This article is a best prospect industry sector for this country. It includes a market overview and trade data. The article is part of the U.S. Government's Country Commercial Guide for China. For the complete Guide to China and over 120 other countries please visit export.gov/ccg.
Last Published: 7/25/2017

Overview
China is rapidly becoming one of the most important outbound tourism markets in the world. According to the China National Tourism Administration (CNTA), Chinese outbound travelers reached 120 million in 2015, an increase of 5 million travelers from 2014.

The United States is an increasingly popular destination for Chinese travelers. In 2015, China ranked as the 5th largest international market (and 3rd largest overseas market) for the United States.   While final 2016 data is not yet available, an estimated 3 million Chinese (excluding Hong Kong) visited the U.S. in 2016, constituting a 16 percent increase over 2015.

The United States welcomed a record 2.59 million visitors from China in 2015, and received more than $30 billion in spending from Chinese tourists on travel and tourism related goods and services.  Travel exports from Chinese visitors to the United States set a record in 2015.  China is the largest travel export market for the  U.S.  The below charts illustrate how Chinese travelers to the U.S. compared among other top markets in 2015 and how their spending compared to their counterparts, respectively.

Top International Arrivals to the U.S. in 2014 vs 2015

Rank

Region/Country of Residence

2014r

2015p

%Change (2015/2014)

 

Total Arrivals (1) (2)

75,021,716

77,510,282

3%

 

North America (3)

40,083,509

39,118,350

-2%

1

Canada

23,013,691

20,704,701

-10%

 

Canada Air (2)

8,243,286

7,966,040

-3%

2

Mexico (2)

17,069,818

18,413,649

8%

 

Mexico Air (2) (4)

2,486,381

2,640,481

6%

 

 

 

 

 

 

Overseas (2) (5) (6)

34,938,207

38,391,932

10%

3

United Kingdom (2)

4,149,129

4,900,823

18%

4

Japan

3,620,224

3,758,297

4%

5

China (excl HK) (2)

2,189,781

2,591,333

18%

6

Germany (2)

2,056,492

2,271,820

10%

7

Brazil

2,263,996

2,218,883

-2%

8

South Korea (2)

1,459,938

1,764,871

21%

9

France (2)

1,658,345

1,752,611

6%

10

Australia (2)

1,304,172

1,450,113

11%


Sources: U.S. Department of Commerce, ITA, National Travel and Tourism Office: Statistics Canada and Banco de Mexico/Secretaria de Turismo (Mexico).
“Total Arrivals” is the sum of Canada, Mexico and all Overseas.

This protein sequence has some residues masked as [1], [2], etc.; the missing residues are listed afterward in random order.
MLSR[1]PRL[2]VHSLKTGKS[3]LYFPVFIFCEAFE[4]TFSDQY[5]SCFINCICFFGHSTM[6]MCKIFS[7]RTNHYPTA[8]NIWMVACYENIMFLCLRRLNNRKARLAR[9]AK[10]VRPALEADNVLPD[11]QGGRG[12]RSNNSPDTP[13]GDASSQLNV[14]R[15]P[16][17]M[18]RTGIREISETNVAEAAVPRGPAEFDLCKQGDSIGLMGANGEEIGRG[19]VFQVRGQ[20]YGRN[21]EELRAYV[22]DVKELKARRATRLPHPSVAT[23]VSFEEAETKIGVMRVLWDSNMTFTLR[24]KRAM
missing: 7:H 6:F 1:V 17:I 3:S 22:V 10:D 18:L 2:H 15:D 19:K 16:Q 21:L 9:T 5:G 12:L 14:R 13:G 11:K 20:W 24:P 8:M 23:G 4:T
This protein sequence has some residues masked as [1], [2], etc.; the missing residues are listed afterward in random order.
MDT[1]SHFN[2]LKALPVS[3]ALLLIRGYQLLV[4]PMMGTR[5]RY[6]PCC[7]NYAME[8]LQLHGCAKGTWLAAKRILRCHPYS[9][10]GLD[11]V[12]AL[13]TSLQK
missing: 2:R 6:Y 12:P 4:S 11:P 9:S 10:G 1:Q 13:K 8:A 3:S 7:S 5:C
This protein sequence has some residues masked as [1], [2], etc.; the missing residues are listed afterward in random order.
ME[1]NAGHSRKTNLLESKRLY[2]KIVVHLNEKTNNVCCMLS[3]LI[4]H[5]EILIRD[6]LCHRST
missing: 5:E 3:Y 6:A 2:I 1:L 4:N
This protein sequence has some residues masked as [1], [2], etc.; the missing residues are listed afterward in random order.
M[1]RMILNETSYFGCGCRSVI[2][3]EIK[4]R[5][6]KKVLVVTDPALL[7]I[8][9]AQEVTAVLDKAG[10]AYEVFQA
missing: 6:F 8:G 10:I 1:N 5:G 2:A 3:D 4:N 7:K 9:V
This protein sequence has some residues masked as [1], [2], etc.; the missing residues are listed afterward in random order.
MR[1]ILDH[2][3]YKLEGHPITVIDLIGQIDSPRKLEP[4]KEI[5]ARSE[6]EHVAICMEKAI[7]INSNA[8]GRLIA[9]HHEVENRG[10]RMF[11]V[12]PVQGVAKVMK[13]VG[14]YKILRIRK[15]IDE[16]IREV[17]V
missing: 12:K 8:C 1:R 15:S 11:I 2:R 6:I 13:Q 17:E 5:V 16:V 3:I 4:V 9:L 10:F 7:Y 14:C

Record level of visits in 2015.
“North America” includes Canada and Mexico only.
“Mexico Air” data based on U.S. Department of Homeland Security I-94 arrival records.
“Overseas” excludes Canada and Mexico.
2015P changes (excluding Canada and Mexico) reflect a combination of additional records counted in 2015 and market conditions.
R = Revised data.
P = Preliminary data.
Released: June 2016
Spending to and within the U.S. (2015)
Total $246.2 billion USD

2015 Travel Exports all purposes (including education) by Country

Rank

Country of Residence

2015

1

China

$30.2 billion

2

Canada

$22.7 billion

3

Mexico

$19.7 billion

4

Japan

$17.2 billion

5

U.K.

$16.2 billion

6

Brazil

$14.4 billion

7

India
 

$11.8 billion

8

Australia
 

$9.3 billion

9

Germany

$8.9 billion

10

S. Korea

$8.1 billion

Source:  U.S. Department of Commerce, National Travel and Tourism Office

Spending Trends by Chinese Visitors (Exports)                       

 $ U.S. Dollar Millions

2008

2009

2010

2011

2012

2013r

2014

2015

Change
2015/2008

Total Travel and Tourism Exports2

$6,086

$6,869

$10,249

$13,925

$18,152

$21,624

$26,317

$30,178

$24,092

Travel Receipts

$5,189

$6,022

$8,942

$11,877

$15,864

$19,244

$23,725

$27,728

$22,539

Education Receipts

$2,377

$3,049

$4,014

$5,123

$6,498

$8,076

$9,734

$11,429

$9,052

Other Business/Personal

$2,594

$2,926

$4,874

$6,696

$9,306

$11,093

$13,906

$16,209

$13,615

Health/Border/Seasonal

$218

$47

$54

$58

$60

$75

$85

$90

-$128

Passenger Fare Receipts

$897

$847

$1,307

$2,048

$2,288

$2,380

$2,592

$2,450

$1,553

% Change in Total Exports

27%

13%

49%

36%

30%

19%

22%

15%

396%

Source: U.S. Department of Commerce, National Travel and Tourism Office
 
Leading Sub-Sectors